The Royal Ontario Museum is tapping technology in the hope of luring visitors out to a new gallery, including a barrage of touch screens, a high-grade videoconferencing system, and a revamped Web site.
When the Schad Gallery of Biodiversity opens to the public May 16, its content will focus on the perils of climate change for many of the planet’s animals. But the way the content is being delivered will highlight a new, hi-tech movement at the museum.
The gallery’s Web site will be a treasure trove of Web 2.0 goodies, including video and opportunities to interact with curators. The Earth Rangers’ Theatre room is an ideal site to put to use a new, two-way teleconferencing technology the museum will use for educational purposes.
And the gallery will feature one touch-screens that visitors can use to access more information about some of the specimens they are viewing.
“We’re trying to show leadership in the area of museum development,” says William Thorsell, director of the Royal Ontario Museum. The museum, he said, is defined by its collections — and the technology is not meant to shift the spotlight from them, but to offer visitors a deeper appreciation of them.
Search “Royal Ontario Museum” on YouTube or Flickr and you’ll find thousands of postings. Visitors have been uploading content from the museum to the Web for years, and now the museum wants to act as an aggregator for that sort of traffic.
Most visitors tend to bookend their trip to the museum with a viewing of the Web site, says Brian Porter, assistant vice-president of new media at the museum.
“New media is allowing us to reach people and allow us to do things that museums traditionally weren’t doing,” he says. “We’d like the Web to be a place where you plan your visit and really customize your experience by gaining some background information before you come in, and then go back afterwards and get into even more depth.”
The museum has dedicated a team of new media producers to the new Schad Gallery. They are producing content that’s being posted to social media sites as well as the Royal Ontario Museum’s official site. The team produces weekly podcasts, and an environmental issues blog. There will also be an @greenrom Twitter account.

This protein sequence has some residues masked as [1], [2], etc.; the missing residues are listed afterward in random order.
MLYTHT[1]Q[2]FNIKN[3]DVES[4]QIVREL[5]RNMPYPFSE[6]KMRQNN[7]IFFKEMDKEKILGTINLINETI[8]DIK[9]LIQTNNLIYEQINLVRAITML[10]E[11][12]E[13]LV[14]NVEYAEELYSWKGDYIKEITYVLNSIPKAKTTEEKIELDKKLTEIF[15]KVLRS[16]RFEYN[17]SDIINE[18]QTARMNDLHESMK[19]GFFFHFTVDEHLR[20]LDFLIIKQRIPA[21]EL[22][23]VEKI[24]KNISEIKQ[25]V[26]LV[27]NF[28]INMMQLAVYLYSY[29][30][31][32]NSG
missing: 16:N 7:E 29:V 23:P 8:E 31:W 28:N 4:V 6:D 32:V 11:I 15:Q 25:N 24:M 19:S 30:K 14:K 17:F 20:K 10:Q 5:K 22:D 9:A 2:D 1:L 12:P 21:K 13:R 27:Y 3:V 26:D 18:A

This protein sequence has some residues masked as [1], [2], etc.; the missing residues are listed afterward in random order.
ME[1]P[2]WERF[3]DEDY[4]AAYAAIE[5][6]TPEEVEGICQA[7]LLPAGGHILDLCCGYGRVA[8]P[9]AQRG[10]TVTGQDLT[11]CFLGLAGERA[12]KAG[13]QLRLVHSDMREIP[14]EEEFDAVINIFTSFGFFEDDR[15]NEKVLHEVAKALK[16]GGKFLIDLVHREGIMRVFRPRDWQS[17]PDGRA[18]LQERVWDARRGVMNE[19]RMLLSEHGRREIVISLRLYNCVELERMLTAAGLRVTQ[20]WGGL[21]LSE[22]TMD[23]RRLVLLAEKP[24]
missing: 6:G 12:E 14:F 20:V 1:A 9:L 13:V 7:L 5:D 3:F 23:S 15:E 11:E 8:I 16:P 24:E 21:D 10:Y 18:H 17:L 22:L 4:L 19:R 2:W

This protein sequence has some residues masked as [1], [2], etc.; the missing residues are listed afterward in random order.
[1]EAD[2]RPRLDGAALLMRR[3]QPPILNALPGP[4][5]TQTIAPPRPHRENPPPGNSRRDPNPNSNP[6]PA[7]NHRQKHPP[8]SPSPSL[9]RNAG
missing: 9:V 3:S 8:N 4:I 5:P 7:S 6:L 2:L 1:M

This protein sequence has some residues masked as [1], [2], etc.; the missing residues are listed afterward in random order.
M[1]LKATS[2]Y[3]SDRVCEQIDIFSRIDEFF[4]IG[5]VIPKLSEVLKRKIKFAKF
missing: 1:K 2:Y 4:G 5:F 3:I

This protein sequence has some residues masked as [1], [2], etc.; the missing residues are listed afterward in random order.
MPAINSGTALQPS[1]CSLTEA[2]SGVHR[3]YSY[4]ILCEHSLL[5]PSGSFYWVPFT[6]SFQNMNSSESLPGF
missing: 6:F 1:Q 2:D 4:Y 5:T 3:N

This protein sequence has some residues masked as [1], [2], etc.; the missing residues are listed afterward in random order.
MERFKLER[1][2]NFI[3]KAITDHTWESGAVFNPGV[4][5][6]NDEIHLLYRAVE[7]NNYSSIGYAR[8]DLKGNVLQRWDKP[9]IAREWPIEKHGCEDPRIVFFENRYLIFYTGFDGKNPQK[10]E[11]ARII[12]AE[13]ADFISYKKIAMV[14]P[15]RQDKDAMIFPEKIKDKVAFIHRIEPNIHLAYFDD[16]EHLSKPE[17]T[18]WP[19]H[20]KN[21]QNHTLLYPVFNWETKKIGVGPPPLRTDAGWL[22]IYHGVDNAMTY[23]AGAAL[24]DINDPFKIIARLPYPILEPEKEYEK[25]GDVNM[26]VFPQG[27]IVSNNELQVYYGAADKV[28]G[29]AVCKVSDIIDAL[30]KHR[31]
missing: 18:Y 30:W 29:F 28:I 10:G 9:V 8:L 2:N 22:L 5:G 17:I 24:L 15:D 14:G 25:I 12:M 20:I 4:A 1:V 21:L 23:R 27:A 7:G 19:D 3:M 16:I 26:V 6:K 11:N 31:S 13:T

The museum’s Web site offers many different audio tours to download, designed for visitors to play on their iPods as they walk through the museum.
Soon, visitors will be invited to upload their own podcasts to the Web site to share with others.
“Audio tours are traditionally a way for visitors to a museum to learn as they go through the galleries,” Porter says. “We’re hoping, in the future, to provide opportunities for people to produce their own audio guides and possibly post them on our Web site.”
For now, museum curators are providing various tours of the museum.
“Some of them might be theme tours,” Thorsell says. “Maybe the sex and death tour, or the children’s mystery tour.”
The Schad Gallery will also feature new technology integration at the museum dubbed “E-labels.” Visitors will be able to use a touch screen terminal in the gallery to further examine many of the specimens on the shelves around them. The “Earth’s Treasures” minerals gallery that opened in December features 30 such screens.
It’s a new way for the museum to push more content out onto the floor, says Julian Siggers, the vice president of programs and content communication at the ROM. The content can also be refreshed often and make the museum more dynamic.
“We can use digital technology to actually add layers of information to the objects you see in front of you in the galleries,” he says. “This allows us to show the public what we’re doing to catalogue certain species before they go extinct.”
The E-labels will be rolled out across the museum over time, Siggers adds.
The Royal Ontario Museum has also recently joined the Ontario Research and Innovation Optical Network (ORION), a fibre optic network connecting Ontario’s research and educational institutions. The network can be tapped for two-way videoconferencing in high definition. That means students from across the province and beyond could be interacting with museum staff while they are at work in the laboratory, or in the field.
“Take for example, our palaeontologist David Evans, schoolchildren could watch him while he is actually working in the field,” Siggers says. “We’ll be able to reach hundreds of classrooms across the country.”
So the next time you’re planning a trip to the ROM, don’t leave your iPod at home – and remember, you can reach out and touch those nice big display screens.